I started this website back in 2009 when I was pregnant with my first child. Back then it was called The Conley Chronicles and I used it as a way to connect with family and friends. We were living in Scottsdale, AZ - a thousand miles away from everyone we knew - and I was often bored and feeling sorry for myself. Blogging was a good way to bitch and moan and tell funny tales about pregnancy - my ill-preparedness, how much fast food I consumed each week, and the exact level of indigestion I was experiencing on any given day. It was silly and self-serving, but a good time all around.

I tend to be a sporadic writer  - something I am actively working on - and my blogging ambitions eventually fizzled out the way those things do.

I started back up again in the summer of 2010, when I was pregnant with my second child. We were told he would be born with Down syndrome and a congenital heart defect called AV Canal; he would need open heart surgery shortly after birth. 

Perhaps it was the fact that writing has always soothed me, or perhaps it was my unspoken desire to shout from the proverbial mountaintop, "Please don't judge us! We are okay and now you have to be, too!" But in those days writing was the only thing that gave me any solace.

The truth is that we were NOT ok - we were sad and scared and worried. But, that was back when I cared a lot about what people thought and adamantly feared that my family might be fodder for gossip. I couldn't bear the thought of all the did you hearscan you imagines and - every southerner's favorite form of faux sincerity - bless her hearts that were bound to come our way. It terrified me. I wanted to hide, but sometimes it feels safer to be on the front end of life. To fool yourself into thinking that you are actually in charge, even though it turns out you absolutely never are.

So, I worked through the diagnosis and the surgery on these pages. It felt good and empowering. The more I wrote, the stronger I became. I started educating myself and meeting people and sharing my story and hearing the stories of others. There was a small community forming, and my blog was a tiny catalyst to that. I learned about all types of people and all of their different abilities. I slowly started to understand that I was the only one around here with a DISability, and discerned that I could learn a lot from the world and all of the beautifully-abled people in it. I slowly started to open up and focus out rather than in. 

I've learned a lifetime of lessons over the past three years, and I'm passionate about sharing them on these pages. But, the biggest reason I come back time and time again is because I love to write. I am certainly not a professional and I may not even be that good at it. But, writing heals me, and for that I'm grateful.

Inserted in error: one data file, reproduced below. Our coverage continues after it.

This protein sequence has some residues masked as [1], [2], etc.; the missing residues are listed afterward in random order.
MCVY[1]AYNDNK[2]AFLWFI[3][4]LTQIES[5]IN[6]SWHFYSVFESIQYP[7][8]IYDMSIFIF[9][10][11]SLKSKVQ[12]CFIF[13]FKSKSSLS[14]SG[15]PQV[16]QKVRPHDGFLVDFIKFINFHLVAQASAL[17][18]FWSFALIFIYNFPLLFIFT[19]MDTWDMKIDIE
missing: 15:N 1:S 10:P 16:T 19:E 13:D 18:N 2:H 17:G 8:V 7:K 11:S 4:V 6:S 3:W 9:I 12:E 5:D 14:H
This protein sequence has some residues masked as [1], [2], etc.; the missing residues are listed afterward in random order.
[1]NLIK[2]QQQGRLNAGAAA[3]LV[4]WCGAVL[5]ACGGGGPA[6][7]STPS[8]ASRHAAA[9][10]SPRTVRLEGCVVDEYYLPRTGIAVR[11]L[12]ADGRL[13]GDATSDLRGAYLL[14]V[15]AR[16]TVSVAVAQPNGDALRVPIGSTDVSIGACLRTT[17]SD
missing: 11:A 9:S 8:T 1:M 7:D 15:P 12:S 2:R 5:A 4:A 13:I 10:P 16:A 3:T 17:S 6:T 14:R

I wrote through all of the hardest parts of my life, and when Reid was diagnosed with Acute Myeloid Leukemia at 13-months old, I realized that Down syndrome wasn't hard at all, but cancer was. So I wrote about that, too.

We abruptly left our home and all of our belongings and moved to Memphis where he could be treated at St. Jude. For seven months straight, we were at the hospital. I met even more people and learned all about pediatric illness and mostly just had my heart ripped right out of my body. I saw things and felt things and heard things that I will probably never put to paper, but will hold forever in my soul. I went from having a little perspective, to having a lot. 

I became legitimately upset that I never saw life clearly until cancer handed me a pair of glasses. But, I live by Maya Angelou's wisdom: When you know better, you do better. And so I tried to do better and am trying still.

When Reid went into remission in June of 2014, I did, too. I stopped and felt and healed and listened. I carefully bandaged the scars on my heart and sorted through the weeds in my brain to find what was right there all along.


Still the same old me, but also an entirely different, awake, alive, new me. Which is wonderful, because I'm not sure the person I used to be is the person I really wanted to become.

I used to tell myself that writing was something I did just for me. But, I now understand that was just a safety net in case people didn't like what I had to say. 

Ultimately, I have met far too many people along this ride to not share. I finally understand that being honest and open and flawed is one of the very best ways for humans to connect and grow and heal. Especially when our instinct tends to give us only two options - either to make everything seem perfect and shiny and pretty on the outside or to shut down altogether.

I don't think either of those options is healthy or truthful so I'm working on finding a middle ground via these pages. I'm also starting to navigate the scary waters of social media and writing for external mediums because I want to always continue to grow. And I want to stay open even when it hurts. 

So here I am, attempting to gracefully navigate this thing called Life. Welcome.

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